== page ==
“Salvation by grace alone” is a sweet sounding phrase in the ear of the Christian. Here’s a nice explanation of this truth by Charles Hodge:
Another decisive fact is that salvation is of grace. The two ideas of grace and works; of gift and debt; of undeserved favour and what is merited; of what is to be referred to the good pleasure of the giver, and what to the character or state of the receiver, are antithetical. The one excludes the other. “If by grace, then is it no more of works: otherwise grace is no more grace. But if it be of works, then is it no more grace: otherwise work is no more work.” Rom. 11:6.
Nothing concerning the plan of salvation is more plainly revealed, or more strenuously insisted upon than its gratuitousness, from beginning to end. “Ye are saved by grace,” is engraved upon almost every page of the Bible, and in the hearts of all believers.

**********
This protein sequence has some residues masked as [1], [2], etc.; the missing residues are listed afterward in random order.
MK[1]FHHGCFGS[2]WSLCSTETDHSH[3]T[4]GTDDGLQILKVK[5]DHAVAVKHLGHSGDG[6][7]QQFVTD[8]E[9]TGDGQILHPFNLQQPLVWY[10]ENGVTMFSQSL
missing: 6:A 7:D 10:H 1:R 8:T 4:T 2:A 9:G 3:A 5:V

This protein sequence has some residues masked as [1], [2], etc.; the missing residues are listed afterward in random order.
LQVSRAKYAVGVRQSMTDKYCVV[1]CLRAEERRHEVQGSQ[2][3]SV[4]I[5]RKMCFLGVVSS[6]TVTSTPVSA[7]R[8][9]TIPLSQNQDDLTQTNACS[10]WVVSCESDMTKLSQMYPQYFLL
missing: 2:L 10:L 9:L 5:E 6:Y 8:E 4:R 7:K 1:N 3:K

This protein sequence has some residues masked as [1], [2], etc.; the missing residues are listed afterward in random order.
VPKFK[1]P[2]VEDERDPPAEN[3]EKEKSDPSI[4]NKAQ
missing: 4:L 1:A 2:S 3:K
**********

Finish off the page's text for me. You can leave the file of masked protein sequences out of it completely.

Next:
(1.) It was a matter of grace that a plan of salvation was devised for fallen man and not for fallen angels. (2.) It was a matter of grace that that plan was revealed to some portions of our race and not to others. (3.) The acceptance, or justification of every individual heir of salvation is a matter of grace. (4.) The work of sanctification is a work of grace, i.e., a work carried on by the unmerited, supernatural power of the Holy Spirit. (5.) It is a matter of grace that of those who hear the gospel some accept the offered mercy, while others reject it. All these points are so clearly taught in the Bible that they are practically acknowledged by all Christians. Although denied to satisfy the understanding, they are conceded by the heart, as is evident from the prayers and praises of the Church in all ages and in all its divisions.
Covenant Presbyterian Church (OPC)
Hammond, WI, 54015